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Category: Food & Drink

Stupid Customers, like the rest of us have to eat and drink. Sadly like the rest of us, they sometimes eat with the rest of us. For every waiter, server, drive-thru operator, coffee shop barista, and restaurant manager who has had to deal with fake allergies, vegetarians who don’t know the meaning of the word and idiots who have yet to understand the concept of clearly listed ingredients, we salute you!

Our Way Or Go Away

| Canada | Bizarre, Food & Drink

(Our meals always comes with rice or noodles and is the first step in the plating process.)

Customer: “Okay! I’d like your orange chicken.”

Employee: “Great! Would you like rice or noodles to start?”

Customer: “I like to start with the orange chicken.”

Employee: “Sure! But our plates start with rice or noodles.”

Customer: *smirks, backs away, puts away his tray* “Well then, if you like it YOUR way.” *mumbles something and walks away; complains to his wife how we like it OUR way*

Not Exactly A Tray Of Sunshine

| WA, USA | Crazy Requests, Food & Drink, Health & Body

(I work in an assisted living facility. We take care of elderly people who are no longer able to do everything for themselves, but are not completely incapable of overseeing their own care. I’ve only been a caregiver at the facility for about two months, and this particular resident moved into the facility about a month ago. Because of the way the facility is set up and the work they like to start new people on, I have never seen her before and have only entered this resident’s room because the caregiver assigned to her is busy, and the receptionist noticed she missed breakfast and wanted someone to check in on her. It has also snowed heavily a few days ago, something that rarely happens in our area and that road maintenance is completely unequipped to handle, so road conditions are poor and have been so for a few days.)

Me: “[Resident]? Good morning. You didn’t come down for breakfast. Can I bring you a tray?”

Resident: “No. You can take this one out.”

(She gives me a tray from her dinner the night before.)

Resident: “No one ever takes my tray in the evening. I don’t know if you’re all lazy or what, but something needs to change. No one ever checks in on me.”

Me: “I’m sorry about that. I’ll see about leaving a note to help remind everyone to come in and check on you.”

Resident: “Well, what I want to know is why they need to be reminded at all? It can’t be that you’re all bad employees. And if it is then you should have been fired a long time ago.”

Me: “I don’t know why someone would need a reminder. It could be that they haven’t added you to the list of residents to check in on yet. I don’t know how often it’s updated.”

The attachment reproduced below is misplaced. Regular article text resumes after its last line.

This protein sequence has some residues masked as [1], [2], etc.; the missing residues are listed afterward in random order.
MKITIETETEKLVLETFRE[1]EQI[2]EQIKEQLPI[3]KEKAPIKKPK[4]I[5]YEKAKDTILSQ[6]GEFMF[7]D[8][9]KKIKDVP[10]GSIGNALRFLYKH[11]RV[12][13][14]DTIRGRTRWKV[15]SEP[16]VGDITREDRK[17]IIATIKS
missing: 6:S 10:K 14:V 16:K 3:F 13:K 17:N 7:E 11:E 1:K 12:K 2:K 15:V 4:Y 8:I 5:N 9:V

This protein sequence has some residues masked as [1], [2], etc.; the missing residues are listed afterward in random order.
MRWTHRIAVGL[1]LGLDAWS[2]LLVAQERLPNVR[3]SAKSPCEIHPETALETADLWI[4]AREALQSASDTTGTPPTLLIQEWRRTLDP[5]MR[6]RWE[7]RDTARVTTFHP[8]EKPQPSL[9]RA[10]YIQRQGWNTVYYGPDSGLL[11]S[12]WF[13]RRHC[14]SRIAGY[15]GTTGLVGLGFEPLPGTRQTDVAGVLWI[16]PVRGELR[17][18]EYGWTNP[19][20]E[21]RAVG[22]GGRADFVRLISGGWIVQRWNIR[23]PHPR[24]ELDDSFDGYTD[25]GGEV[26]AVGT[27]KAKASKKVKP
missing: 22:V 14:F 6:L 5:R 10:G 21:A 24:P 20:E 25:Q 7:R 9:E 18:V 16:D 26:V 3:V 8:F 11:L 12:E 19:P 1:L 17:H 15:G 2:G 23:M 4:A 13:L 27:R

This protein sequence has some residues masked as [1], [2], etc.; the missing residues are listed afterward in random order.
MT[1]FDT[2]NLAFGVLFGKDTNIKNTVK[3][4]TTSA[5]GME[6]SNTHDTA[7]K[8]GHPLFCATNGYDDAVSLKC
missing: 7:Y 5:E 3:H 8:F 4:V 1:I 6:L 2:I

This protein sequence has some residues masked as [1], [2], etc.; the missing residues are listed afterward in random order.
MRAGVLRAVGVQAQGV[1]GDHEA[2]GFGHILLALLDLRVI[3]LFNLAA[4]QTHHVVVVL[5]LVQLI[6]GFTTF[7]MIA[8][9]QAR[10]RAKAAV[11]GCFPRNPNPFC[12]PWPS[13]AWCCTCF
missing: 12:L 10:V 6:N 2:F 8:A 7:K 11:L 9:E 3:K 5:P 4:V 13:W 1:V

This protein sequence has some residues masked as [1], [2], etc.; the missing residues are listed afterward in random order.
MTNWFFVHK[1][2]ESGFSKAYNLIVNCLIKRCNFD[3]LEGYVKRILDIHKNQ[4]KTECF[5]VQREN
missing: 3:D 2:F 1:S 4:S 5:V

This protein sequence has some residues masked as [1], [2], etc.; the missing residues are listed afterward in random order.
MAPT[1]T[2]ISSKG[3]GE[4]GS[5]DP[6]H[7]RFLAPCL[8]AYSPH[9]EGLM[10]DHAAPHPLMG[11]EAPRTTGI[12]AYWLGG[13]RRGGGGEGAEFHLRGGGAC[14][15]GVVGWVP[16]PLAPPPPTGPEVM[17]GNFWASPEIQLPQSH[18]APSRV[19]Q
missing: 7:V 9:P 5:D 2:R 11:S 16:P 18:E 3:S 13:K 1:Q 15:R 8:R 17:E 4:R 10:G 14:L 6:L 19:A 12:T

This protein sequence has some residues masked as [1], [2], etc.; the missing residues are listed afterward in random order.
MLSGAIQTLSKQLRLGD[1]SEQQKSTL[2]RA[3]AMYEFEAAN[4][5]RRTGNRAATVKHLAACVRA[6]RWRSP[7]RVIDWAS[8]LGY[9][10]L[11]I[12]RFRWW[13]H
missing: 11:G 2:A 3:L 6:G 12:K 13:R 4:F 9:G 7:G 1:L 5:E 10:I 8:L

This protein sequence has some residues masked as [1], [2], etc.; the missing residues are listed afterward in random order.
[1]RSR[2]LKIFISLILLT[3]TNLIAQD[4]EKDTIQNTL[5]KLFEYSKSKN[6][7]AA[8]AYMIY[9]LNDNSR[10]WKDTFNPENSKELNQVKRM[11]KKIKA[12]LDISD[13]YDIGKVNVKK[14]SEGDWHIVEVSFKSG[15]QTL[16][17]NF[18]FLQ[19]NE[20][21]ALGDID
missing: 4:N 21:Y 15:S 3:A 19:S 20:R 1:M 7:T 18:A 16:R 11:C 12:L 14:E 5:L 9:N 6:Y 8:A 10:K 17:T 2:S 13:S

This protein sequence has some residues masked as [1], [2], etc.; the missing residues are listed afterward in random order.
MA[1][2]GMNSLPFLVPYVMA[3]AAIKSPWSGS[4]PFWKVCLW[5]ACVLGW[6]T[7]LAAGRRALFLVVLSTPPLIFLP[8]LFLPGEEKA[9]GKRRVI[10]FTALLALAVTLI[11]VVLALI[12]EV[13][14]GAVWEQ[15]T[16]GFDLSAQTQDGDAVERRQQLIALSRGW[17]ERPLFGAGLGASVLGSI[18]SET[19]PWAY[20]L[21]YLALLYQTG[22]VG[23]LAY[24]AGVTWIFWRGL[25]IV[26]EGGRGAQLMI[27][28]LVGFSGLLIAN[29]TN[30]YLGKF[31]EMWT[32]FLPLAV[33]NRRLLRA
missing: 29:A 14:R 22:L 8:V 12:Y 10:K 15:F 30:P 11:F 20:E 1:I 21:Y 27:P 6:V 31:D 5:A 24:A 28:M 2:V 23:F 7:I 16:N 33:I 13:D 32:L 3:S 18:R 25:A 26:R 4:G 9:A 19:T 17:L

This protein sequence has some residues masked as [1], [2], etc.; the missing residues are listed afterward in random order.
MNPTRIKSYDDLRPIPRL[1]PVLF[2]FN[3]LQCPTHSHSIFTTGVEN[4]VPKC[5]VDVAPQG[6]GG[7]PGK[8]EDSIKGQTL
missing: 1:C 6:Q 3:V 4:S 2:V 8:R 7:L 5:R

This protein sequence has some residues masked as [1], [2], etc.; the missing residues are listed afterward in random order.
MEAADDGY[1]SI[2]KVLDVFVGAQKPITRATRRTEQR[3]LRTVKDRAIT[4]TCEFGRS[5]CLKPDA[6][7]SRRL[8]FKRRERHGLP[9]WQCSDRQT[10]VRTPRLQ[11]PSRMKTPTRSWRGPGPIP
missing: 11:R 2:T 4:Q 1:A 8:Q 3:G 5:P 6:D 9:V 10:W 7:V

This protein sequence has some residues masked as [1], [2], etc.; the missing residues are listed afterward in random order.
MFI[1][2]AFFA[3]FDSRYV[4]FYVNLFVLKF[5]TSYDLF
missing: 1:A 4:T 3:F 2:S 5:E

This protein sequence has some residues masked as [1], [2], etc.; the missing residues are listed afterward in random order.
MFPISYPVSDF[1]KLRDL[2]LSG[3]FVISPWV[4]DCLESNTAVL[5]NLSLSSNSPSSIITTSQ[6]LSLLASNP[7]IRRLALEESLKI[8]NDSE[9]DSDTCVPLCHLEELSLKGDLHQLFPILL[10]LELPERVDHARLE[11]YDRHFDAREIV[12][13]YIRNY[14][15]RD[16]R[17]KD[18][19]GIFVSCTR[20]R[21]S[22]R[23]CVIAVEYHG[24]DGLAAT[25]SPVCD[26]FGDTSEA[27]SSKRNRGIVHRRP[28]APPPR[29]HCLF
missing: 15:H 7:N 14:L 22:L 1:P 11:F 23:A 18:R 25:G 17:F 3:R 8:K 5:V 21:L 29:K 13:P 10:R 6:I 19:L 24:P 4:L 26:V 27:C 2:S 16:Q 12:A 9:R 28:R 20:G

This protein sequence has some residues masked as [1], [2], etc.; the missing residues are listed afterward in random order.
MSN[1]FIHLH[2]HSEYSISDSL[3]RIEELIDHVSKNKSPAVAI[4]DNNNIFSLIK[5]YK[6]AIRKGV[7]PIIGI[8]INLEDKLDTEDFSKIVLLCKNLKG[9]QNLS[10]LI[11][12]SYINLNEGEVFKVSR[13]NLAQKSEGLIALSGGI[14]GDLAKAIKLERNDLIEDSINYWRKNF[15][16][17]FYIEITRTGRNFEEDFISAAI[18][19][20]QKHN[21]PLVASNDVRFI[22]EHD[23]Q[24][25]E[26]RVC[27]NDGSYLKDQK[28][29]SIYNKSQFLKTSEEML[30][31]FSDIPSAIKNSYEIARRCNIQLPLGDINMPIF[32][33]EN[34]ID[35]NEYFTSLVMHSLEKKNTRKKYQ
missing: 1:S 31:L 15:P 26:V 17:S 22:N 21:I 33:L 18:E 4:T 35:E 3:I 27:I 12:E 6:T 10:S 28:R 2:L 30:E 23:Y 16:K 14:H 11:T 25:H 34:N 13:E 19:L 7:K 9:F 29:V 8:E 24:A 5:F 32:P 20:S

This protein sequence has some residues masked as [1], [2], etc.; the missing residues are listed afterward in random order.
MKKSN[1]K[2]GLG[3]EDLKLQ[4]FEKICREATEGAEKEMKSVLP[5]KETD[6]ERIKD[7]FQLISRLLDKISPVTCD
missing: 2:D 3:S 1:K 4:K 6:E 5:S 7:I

Resident: “I’ve been here a month. When are they going to add me?”

Me: “They might have done so already. That was just a guess. Are you sure you don’t want breakfast?”

Resident: “Yes. But can you see about getting me [medication]? I only have one dose left. My daughter usually picks up my refills from a [Drug Store] in [Town], but her car can’t drive in the snow. There isn’t anyone else in the area who can get it for me.”

Me: “I’ll ask a nurse about it and see what we can do.”

Resident: “Good. I’m suffocating here.”

(At this point the receptionist phones the resident’s room. I haven’t contacted them fast enough to let them know I’m checking in on the resident, so they ask if the resident needs anything for breakfast.)

Resident: “No! I don’t want a tray. You people charge [amount] for each one you bring up and I’m already paying [amount] a month to live here and you haven’t even added me to your list.”

(She paused to listen to the receptionist again.)

Resident: “I don’t know. Just make sure this doesn’t happen again.” *hangs up phone*

Me: “W-well, is there anything else you’d like me to do for you while I’m here?”

Resident: “Yes. Would you get me some coffee and a glass of water. There’s a machine in the kitchen.”

(I fetched her coffee, at which time I couldn’t help but notice that given the state of her kitchen, she either lied about her daughter’s inability to drive in the snow or was completely capable of getting to the kitchen and handling all of the equipment in it. Pouring drinks is a minor request, and she already seemed to be in a bad mood over insufficient care, so I still got her coffee, but we’re supposed to leave tasks that a resident can do for themselves to the resident. If we always did everything for them, they could lose certain capabilities from disuse. After I left her room, I tracked down the list of residents and level of care they required. Her name was on the list, as was the explanation for her room tray problem. As per her request, no one was allowed in her room roughly 15 minutes after we typically deliver dinner trays. Those 15 minutes are also some of the busiest of the shift. The only thing preventing her from getting her tray removed was her unworkable demands.)

Won’t Be Tricked Out Of His Treat

, | Chicago, IL, USA | Awesome Workers, Food & Drink, Holidays, Theme Of The Month

(I am shopping with my parents at a home improvement store during the Halloween season. There is a skeleton on display that has candy on it.)

Dad: *reaches for candy*

Mom: “Don’t take that! It’s for display!”

Dad: “It looks like samples to me.”

(We head to the cash registers to make a purchase. A woman who appears to be the manager is with the cashier.)

Dad: “Just curious, is the candy on the Halloween display free?”

Manager: “I would expect…”

Dad: *to Mom* “Ha! I told you!”

Mom: “You gonna go back and get some?”

Dad: “Nah.”

Manager: “I’ll go get you some.”

(The manager actually goes and gets us some candy.)

Dad: “Thank you!”